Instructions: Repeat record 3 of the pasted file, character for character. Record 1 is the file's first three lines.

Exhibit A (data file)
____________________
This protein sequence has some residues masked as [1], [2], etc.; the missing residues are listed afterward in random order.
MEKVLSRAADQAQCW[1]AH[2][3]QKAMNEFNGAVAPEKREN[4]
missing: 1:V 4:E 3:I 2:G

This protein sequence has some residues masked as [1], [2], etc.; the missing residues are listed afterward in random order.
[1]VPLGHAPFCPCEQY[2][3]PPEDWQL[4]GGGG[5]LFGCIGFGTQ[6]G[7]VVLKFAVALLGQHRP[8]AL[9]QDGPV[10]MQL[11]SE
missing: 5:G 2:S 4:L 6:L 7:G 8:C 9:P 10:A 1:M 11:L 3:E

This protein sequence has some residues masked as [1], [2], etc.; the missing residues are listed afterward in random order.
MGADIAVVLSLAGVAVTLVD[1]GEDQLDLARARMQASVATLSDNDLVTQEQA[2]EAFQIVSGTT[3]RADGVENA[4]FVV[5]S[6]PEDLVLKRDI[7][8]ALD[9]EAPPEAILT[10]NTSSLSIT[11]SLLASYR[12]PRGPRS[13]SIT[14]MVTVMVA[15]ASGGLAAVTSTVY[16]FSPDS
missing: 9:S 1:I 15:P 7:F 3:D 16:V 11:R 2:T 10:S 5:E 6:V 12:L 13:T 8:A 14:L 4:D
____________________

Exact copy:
This protein sequence has some residues masked as [1], [2], etc.; the missing residues are listed afterward in random order.
MGADIAVVLSLAGVAVTLVD[1]GEDQLDLARARMQASVATLSDNDLVTQEQA[2]EAFQIVSGTT[3]RADGVENA[4]FVV[5]S[6]PEDLVLKRDI[7][8]ALD[9]EAPPEAILT[10]NTSSLSIT[11]SLLASYR[12]PRGPRS[13]SIT[14]MVTVMVA[15]ASGGLAAVTSTVY[16]FSPDS
missing: 9:S 1:I 15:P 7:F 3:D 16:V 11:R 2:T 10:S 5:E 6:V 12:L 13:T 8:A 14:L 4:D